When speaking about the creators of Lithuanian circus, it is impossible not to mention the names of the founders of the association: Konstantinas Kosovec is a universal contemporary circus artist, who has been practising various disciplines since 2008, but is mostly involved in aerials. He started his career in fire shows, specialising in juggling and stick manipulation. Since 2007, he has led the team of fire fakirs Ugnies Ženklai (Fire Signs). Kosovec trained at important circus schools in Spain, Italy and Canada. In 2016, he established the contemporary circus organisation Taigi Cirkas (Circus It Is) together with Elena Kosovec. In 2014, his piece 1854 was presented at New Circus Weekend, and in 2017 he and Elena Kosovec presented a production with Taigi Cirkas, the spectacle Try Again for aerials and ropes, at the same festival.

Marija Baranauskaitė first became interested in contemporary dance, and only later turned to circus, studying the speciality in Belgium and France. She is an actor and artistic director with the organisation Red Noses Clowndoctors. She is interested in the clown genre, and her works have been presented at both contemporary circus festivals in Lithuania. In 2017, she and the Wet Kiss Company (Belgium) presented the piece Coffeeklatch at the Cirkuliacija festival. In 2018, the clown-based solo performance

The Sofa Project was presented at both festivals. In 2019, a performance of the sketch Picnic opened New Circus Weekend. It was based on acrobatics, physical comedy and object manipulation. Džiugas Kunsmanas, another proponent of new circus, also took part in the project.

Kunsmanas studied acting, and later discovered dance and acrobatics, going on to study at the Flic Circus School in Italy. In 2020, together with Adrian Carlo Bibiano, Kunsmanas depicted the search for non-verbal contact between an acrobat and a dancer in the performance Where do I Connect? at the ConTempo festival. He also lectures at the Cirko Sapiens centre, teaching acrobatics, handstands and circus acting.

One of the earliest new circus works by Lithuanian artists is Mantas Markevičius' production Aš esu... (I am...), by the contemporary circus company Antigravitacija (presented in 2010 at New Circus Weekend). Markevičius became interested in juggling in 2000, and later began exploring new circus. In 2011, he created the first Lithuanian juggling performance Stebuklingas Medis (The Magic Tree).

For a long time, Monika Neverauskaitė was recognised as the only Cyr wheel artist in Lithuania. She was the first Lithuanian to graduate from a circus high school. Before that, she completed a course in Norwegian folk dancing, and studied circus art in Denmark, the Netherlands and France. Since 2018, she has worked with the French circus company L'MRG'ée. In 2014, she presented the piece Open Stage at New Circus Weekend, and in 2017 she presented her diploma work from Le Lido circus school, the spectacle Aš Myliu Tave, Bet... (I Love You, But...), at the Cirkuliacija festival. All her appearances rely on the use of the Cyr wheel.

Kęstas Matusevičius, another contemporary circus creator, started his circus career with fire shows. He graduated from the SaSak professional circus school in Finland in 2020. His circus disciplines include partner acrobatics, acro-dance, clowning and juggling. After graduating, he founded Kanta Company, together with fellow students Aino Mäkipää and Lyla Goldman. Matusevičius teaches acrobatics at the Cirko Sapiens contemporary circus centre. In 2019, he and his coursemates presented the piece Nutikimai (Experiences) at the Cirkuliacija festival.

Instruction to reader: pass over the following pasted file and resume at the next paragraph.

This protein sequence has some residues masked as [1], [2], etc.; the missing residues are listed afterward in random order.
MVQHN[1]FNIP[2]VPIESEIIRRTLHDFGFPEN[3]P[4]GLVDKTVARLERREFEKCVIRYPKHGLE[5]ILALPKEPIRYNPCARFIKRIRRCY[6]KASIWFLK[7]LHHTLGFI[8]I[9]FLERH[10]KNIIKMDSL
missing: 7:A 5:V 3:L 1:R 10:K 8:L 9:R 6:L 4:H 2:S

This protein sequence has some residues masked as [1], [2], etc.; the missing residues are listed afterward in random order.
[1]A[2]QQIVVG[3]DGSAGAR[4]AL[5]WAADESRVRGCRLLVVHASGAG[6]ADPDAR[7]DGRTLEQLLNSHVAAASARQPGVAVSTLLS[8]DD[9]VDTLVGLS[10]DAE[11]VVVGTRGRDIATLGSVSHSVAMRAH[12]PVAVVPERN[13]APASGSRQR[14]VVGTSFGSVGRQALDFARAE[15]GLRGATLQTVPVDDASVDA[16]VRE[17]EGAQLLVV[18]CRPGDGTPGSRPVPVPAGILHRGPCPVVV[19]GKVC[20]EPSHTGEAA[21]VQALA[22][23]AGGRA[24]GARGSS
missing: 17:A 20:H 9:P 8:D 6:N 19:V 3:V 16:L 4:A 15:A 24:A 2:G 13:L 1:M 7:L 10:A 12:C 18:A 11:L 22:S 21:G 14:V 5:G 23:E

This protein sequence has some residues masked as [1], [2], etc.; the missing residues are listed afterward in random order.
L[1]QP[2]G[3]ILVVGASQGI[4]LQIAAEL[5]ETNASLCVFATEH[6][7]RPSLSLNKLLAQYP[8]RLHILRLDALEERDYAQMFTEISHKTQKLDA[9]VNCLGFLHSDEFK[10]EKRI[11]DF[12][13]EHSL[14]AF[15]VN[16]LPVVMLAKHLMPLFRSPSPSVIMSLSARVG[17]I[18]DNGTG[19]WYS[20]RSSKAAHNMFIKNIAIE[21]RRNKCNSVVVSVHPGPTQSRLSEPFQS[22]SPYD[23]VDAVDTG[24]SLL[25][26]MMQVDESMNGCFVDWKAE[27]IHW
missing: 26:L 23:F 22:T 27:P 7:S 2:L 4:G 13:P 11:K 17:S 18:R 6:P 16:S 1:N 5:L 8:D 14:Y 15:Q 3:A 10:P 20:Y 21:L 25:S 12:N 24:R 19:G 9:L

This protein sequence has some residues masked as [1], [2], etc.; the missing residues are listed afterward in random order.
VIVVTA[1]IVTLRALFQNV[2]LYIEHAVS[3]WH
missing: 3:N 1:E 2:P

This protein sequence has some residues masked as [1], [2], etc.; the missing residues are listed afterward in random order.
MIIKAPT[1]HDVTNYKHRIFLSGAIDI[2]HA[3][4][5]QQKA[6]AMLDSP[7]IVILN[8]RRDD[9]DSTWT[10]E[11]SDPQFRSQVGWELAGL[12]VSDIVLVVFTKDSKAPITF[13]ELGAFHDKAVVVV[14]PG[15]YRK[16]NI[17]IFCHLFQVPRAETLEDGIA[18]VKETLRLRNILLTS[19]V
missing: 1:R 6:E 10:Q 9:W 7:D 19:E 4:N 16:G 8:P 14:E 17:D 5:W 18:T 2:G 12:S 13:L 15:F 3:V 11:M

Giedrė Degutytė is another name to mention in the context of circus. A creator, performer and researcher of circus, clowning and physical theatre, she studied in England, where she discovered the practice of hula-clowning. She explores clowning as a potential dramatic means within the circus context. In her solo production Apie lanko sukimą (On Hula Hooping), which was presented at New Circus Weekend in 2019, she explored the relationship between the performer, the hula hoop and the audience.

This article covers several prominent artists who are shaping the direction of new circus in Lithuania. However, we should not forget other important initiatives from the last decade. In 2009, the puppeteer Kamilė Kondrotaitė and the actor Liudas Vyšniauskas founded the clown theatre studio Dulidu. In 2010, Indrė Vileitė and Viltautė Žemelytė came up with the idea of using artistic means to cheer up daily life for people in hospitals, which resulted in the Red Noses project. The most recent initiative is the Contemporary Intellectual Clowning Art Theatre, established by Žilvinas Beniušis and Severina Špakovska. This creative space combines clown genre performances, humour education projects and creators of comedy. There are many other initiatives and names that are not mentioned here, showing that the number of artists who are interested and professionally involved in the activities of new circus in Lithuania is steadily increasing.


[1] Baltrušaitytė, Renida. Cirko artisto kūnas cirko istorijoje. In: Kultūra ir Visuomenė. Socialinių tyrimų žurnalas ('The Body of the Circus Artist in Circus History', in: 'Culture and Society' social research magazine) 2020, p. 31

[2] Ibid, p. 43.

[3] The international theatre festivals that took place in Vilnius in 1993, 1995, 1996, 1997, 1999 and 2000. The festival programmes were arranged by the theatre researcher and writer Rūta Vanagaitė.

[4], accessed on 20.06.2021.

[5] Citvaraitė, Monika. Šiuolaikinis Cirkas: Žanro Samprata ir Plėtra Lietuvoje (Contemporary Circus: The Concept and Development of the Genre in Lithuania), MA thesis. Kaunas: Vytauto Didžiojo universitetas, p. 55.

[6], accessed on 15.06.2021.